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Scientists seek surfer butts to study super-bacteria

A new project out of the UK called (wait for it) "Beach Bums" is looking to collect rectal swabs from surfers to research antibiotic-resistant bacteria. Cowabunga!

Scientists have a hard job. Not only are they charged with solving some of the world's most complex problems, but a good number of them have to work with parts of the human body some of us non-scientists might find disgusting, often right before their lunch break.

Take, for instance, the researchers behind (no pun intended) a new project in the United Kingdom. They're trying to understand the effects of antibiotic-resistant bacteria that come from polluted seawater tainted by raw, human sewage by asking surfers and bodyboarders to volunteer their butts for science. Don't worry. Volunteers will get their butts back when science is done with them.

The group Surfers Against Sewage (proposed motto: "We're here! We're against sewage! Get used to it!") is working with scientists from the UK's University of Exeter Medical School on a joint study called "Beach Bums." The study aims to learn more about the bacteria by taking rectal swabs from "150 surfers and bodyboarders who surf at least three times a month," as well as volunteers who don't surf for control samples.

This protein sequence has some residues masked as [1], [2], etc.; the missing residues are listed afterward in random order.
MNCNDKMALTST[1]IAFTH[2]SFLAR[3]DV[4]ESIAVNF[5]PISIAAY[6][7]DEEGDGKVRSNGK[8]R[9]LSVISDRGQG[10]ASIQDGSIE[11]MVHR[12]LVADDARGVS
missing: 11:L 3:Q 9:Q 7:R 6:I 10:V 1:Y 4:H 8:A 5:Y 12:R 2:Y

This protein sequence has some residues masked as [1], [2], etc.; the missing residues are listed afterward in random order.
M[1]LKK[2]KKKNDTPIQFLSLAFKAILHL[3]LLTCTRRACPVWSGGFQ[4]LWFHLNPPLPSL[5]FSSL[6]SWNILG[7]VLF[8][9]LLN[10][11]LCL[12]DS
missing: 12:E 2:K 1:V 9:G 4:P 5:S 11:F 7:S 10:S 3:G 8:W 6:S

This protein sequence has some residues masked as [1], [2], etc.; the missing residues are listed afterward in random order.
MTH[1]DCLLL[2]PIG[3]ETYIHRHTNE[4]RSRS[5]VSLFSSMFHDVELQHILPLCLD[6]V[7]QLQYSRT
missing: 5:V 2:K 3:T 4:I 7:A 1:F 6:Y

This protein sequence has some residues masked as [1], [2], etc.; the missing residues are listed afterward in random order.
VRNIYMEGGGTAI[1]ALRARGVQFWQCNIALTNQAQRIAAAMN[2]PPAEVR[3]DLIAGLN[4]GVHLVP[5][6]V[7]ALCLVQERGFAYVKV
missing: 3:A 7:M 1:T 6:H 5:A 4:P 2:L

Anne Leonard, a biological sciences Ph.D. student at the university's European Centre for Environment and Human Health who's involved in the study, said this week in a press release that the researchers need samples from surfers because they often swallow seawater while trying to catch a wave.

"We've already shown that this water may contain antibiotic-resistant bacteria, but we have no idea how this might affect the microbes that live in our guts, or how it could impact upon health," Leonard said.

Surfers interested in volunteering must live in England, Wales or Northern Ireland to participate. Also, they must have butts.

Even though words like "butts" and "behinds" are funny, the rise of antibiotic-resistant bacteria is no laughing matter, as it can make it more difficult to treat common infections. The World Health Organization issued a global report last year that said strains of antibiotic-resistant bacteria had "reached alarming levels in many parts of the world" and that "surveillance of antibacterial resistance is neither coordinated nor harmonized and there are many gaps in information on bacteria of major public health importance."

This alarming trend also pushed President Barack Obama to issue an executive order in 2014 calling for the establishment of the Task Force for Combating Antibiotic-Resistant Bacteria, and in March of this year to release a five-year plan to study and fight the new bacteria.

So maybe the lesson here is to somehow work more butts into the discussion so we can raise awareness of the problem and combat it once and for all. Oh, butts, is there anything you can't do?

(Via BBC)